Government Relations Report:
May 14, 2020

VMSA|VA COVID-19 Update | “Phase 4” Stimulus Package

Photo by Stephen Walker on Unsplash

Monday marked the deadline for comments in response to VA’s initial Veterans Mobility Safety Act (VMSA) Notice of Proposed Rulemaking (NPRM). The first major VMSA-related Rulemaking activity since 2017’s public stakeholder meeting, the comments submitted—by NMEDA and other organizations—addressed VA’s proposed amendments to regulations governing the provision of monetary allowances for adaptive equipment. VA will now review the comments and, if the agency decides it is necessary, revise and re-release the NPRM for another round of commentary. A second VMSA-related NPRM regarding quality and safety standards for equipment and installers, as well as the additional program requirements outlined in VMSA’s legislative language, is currently scheduled for release in August 2020.

In other VA-related news, the agency recently announced a “three-phase plan” for resuming regular operations at its medical centers and benefit offices amidst the continuing COVID-19 pandemic. Although VA never technically “shut down,” normal operations were certainly disrupted, and VA’s recently released plan outlines how regional conditions (e.g., decreasing numbers of patients exhibiting COVID-19 symptoms, reduced numbers of people testing positive, and increased testing capacities, among others) will largely determine each facility’s approach and timeline to resuming normal operations. VA Secretary Wilkie has acknowledged that “some areas of the country will take longer to recover, while other areas have seen minimal cases…[and] that’s why we’re letting local conditions dictate our next steps.” While VA employee telework is expected to continue for the near future, certain face-to-face activities may soon resume (subject to safety protocols deemed necessary by local staff). To read more about VA’s plan for returning to pre-COVID operations, click here.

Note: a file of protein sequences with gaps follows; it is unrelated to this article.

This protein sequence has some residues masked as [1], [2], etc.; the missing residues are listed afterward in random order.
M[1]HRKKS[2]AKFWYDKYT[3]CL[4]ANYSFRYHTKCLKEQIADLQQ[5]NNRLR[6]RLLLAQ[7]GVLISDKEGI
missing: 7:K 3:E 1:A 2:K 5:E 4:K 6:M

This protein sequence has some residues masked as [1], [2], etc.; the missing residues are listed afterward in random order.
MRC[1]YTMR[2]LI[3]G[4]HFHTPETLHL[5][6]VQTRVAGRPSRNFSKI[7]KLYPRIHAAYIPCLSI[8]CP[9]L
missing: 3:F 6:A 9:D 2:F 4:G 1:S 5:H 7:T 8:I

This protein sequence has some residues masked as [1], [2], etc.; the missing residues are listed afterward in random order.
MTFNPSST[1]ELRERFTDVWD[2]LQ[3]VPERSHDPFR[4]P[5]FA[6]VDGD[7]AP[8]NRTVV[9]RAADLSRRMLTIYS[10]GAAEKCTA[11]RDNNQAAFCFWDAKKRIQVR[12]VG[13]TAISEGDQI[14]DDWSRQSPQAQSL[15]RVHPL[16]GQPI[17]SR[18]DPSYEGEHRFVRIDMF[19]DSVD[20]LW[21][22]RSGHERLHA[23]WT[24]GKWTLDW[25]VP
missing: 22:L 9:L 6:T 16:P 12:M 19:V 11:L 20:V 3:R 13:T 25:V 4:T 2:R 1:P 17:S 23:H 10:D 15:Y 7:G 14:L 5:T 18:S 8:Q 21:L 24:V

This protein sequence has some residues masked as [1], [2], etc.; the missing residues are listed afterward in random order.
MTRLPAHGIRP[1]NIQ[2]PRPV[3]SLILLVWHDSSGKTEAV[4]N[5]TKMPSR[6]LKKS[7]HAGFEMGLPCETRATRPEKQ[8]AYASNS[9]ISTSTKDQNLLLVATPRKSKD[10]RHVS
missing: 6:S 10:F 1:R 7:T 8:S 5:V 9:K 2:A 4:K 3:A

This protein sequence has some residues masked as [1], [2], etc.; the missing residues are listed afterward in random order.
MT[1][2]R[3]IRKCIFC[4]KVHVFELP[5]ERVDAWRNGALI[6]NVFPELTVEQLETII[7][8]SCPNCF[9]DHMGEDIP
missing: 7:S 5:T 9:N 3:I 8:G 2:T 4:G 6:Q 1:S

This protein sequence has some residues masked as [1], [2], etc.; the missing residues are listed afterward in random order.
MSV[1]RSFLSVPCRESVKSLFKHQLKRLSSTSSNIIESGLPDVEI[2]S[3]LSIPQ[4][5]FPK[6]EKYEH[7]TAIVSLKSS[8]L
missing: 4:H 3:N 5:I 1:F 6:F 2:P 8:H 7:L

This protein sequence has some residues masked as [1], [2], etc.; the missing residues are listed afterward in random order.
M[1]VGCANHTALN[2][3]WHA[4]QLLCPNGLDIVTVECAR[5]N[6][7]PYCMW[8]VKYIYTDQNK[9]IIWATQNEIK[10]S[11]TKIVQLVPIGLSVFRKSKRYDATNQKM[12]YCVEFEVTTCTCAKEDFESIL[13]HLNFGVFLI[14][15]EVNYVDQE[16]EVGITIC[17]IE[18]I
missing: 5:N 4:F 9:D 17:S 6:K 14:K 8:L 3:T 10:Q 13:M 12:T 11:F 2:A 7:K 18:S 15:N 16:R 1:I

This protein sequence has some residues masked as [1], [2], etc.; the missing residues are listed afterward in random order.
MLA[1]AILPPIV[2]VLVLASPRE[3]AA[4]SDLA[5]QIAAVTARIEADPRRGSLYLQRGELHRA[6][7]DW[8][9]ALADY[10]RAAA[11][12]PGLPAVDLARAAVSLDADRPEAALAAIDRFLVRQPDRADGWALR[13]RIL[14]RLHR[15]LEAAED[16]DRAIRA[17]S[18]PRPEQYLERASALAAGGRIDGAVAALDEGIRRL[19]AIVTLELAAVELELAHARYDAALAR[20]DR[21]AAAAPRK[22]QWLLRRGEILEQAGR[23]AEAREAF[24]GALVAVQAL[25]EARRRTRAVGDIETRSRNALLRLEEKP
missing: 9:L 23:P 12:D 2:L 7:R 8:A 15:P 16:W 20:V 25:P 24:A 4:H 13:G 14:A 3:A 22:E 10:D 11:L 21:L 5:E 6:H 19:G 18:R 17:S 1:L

Finally, Congress continues to squabble over an additional (“Phase 4”) trillion-dollar Coronavirus legislative package. The latest stimulus bill is intended to help individuals (including a second wave of direct payments to Americans in the form of income-dependent $1,200 checks for individuals and $2,400 checks for married couples); front-line workers (via $600 million for local police departments and $200 billion dedicated to hazard pay for healthcare workers); small businesses (by making technical changes to the Paycheck Protection Program); and governors eager to leverage federal programs in an effort to stem further economic crisis. As of today, House Speaker Nancy Pelosi has scheduled a vote on the 1,800-page bill for Friday while Senate Majority Leader Mitch McConnell has already indicated that any future aid package will not be addressed until after Memorial Day.